Labour will take over the campaign for Britain to stay in the European Union this week as fears mount in the party that its core voters are leaning towards Brexit.
Former prime minister Gordon Brown led the charge on Monday with a speech in Leicester aimed at winning over wavering Labour supporters, ahead of a speech from leader Jeremy Corbyn on Tuesday.
Meanwhile Conservative PM David Cameron will take a back seat amid concerns in the Remain camp that both he – and the Tory rows that have dominated the campaign – are turning off many Labour voters who hold the key to victory in the 23 June referendum.
The Remain camp hope Brown's intervention will change many voters' minds, with just 10 days to go before the referendum. His passionate speech in favour of Scotland staying in the UK just before the 2014 vote was viewed by some commentators as a pivotal moment in that campaign.
Speaking at De Montfort University, Brown compared the Leave campaign to the movement behind US presidential hopeful Donald Trump.
Globalisation had led to demands from some to "bring control back home", he said. "It is not just here in Britain, it is in Trump in America, other movements in America, other movements in Europe – Greece, Spain, Germany, Austria.
"Globalisation creates this sense there's a runaway train out of control. What we need to do is to show we can manage globalisation and global change in the public interest but at the same time we have got to respect people's love of national identity.
"We've got to show that we can balance the autonomy that people want with the co-operation we need. That is what the European Union is about."
Earlier Brown told BBC Radio 4's Today programme that Labour voters had the "most to gain from remaining in the EU". And he insisted the party was united on the issue, despite claims that Corbyn's heart isn't in it.
But Vote Leave chair Gisela Stuart, an anti-EU Labour MP, dismissed the late push by the Remain camp as a "hastily cobbled-together relaunch", adding: "Labour voters have seen through the spin of the government which is why they are rejecting the In campaign."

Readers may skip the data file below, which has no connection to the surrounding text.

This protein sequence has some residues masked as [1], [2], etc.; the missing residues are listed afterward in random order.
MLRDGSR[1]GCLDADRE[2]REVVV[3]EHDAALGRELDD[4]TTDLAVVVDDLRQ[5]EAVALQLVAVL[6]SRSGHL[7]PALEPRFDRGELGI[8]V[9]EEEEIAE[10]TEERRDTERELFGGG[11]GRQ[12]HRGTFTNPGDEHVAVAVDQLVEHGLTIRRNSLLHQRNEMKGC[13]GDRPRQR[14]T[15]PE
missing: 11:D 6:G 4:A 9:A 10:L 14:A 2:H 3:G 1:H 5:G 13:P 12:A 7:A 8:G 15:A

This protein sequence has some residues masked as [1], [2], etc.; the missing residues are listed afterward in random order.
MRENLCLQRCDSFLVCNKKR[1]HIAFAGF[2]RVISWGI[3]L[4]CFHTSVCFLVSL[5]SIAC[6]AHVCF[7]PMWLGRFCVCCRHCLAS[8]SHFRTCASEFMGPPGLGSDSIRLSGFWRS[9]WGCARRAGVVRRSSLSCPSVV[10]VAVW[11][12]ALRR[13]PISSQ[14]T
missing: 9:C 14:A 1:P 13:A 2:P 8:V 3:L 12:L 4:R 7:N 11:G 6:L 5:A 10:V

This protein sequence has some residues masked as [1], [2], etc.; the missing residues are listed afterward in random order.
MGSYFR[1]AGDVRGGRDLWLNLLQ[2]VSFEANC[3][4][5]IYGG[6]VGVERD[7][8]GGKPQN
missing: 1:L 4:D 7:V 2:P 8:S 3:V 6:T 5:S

Brown faced questions on immigration after his speech, having claimed on Today that Britain had "managed migration" not "uncontrolled immigration". He was asked by a reporter fromThe Sun whether he was dismissing the concerns of Labour's core voters.
But he replied that The Sun had an "agenda" because it had long opposed immigration – and added that it was important to help communities affected by it.
Meanwhile shadow foreign secretary Hilary Benn made a passionate defence of immigration into Britain. In a separate speech on Monday, Benn said immigration would "continue whether we stay or go" – just as it had done for centuries past.
"The truth is we are a nation of migrants," Benn said. "From the Romans to the Anglo-Saxons and the Normans.
"From the Jews fleeing persecution to the Irish fleeing famine. From the Windrush generation and those who came from India, Pakistan, and Bangladesh to work in the mills and in manufacturing to their present-day equivalents from Poland, Lithuania, and Romania.
"And even some Americans, I would add, being the proud son of an immigrant from Ohio.
"And one of the greatest things about our country is the way in which over the generations these successive waves of migrants have mixed and melded and married until it is almost impossible to untangle the threads of the journeys that brought them here."
A pro-EU video entitled "Lead not Leave" – which features Brown walking through the ruins of a bombed cathedral – has been viewed more than 2 million times on the People's In Facebook page.
Emily Ashton is a senior political correspondent for BuzzFeed News and is based in London.
Contact Emily Ashton at firstname.lastname@example.org.
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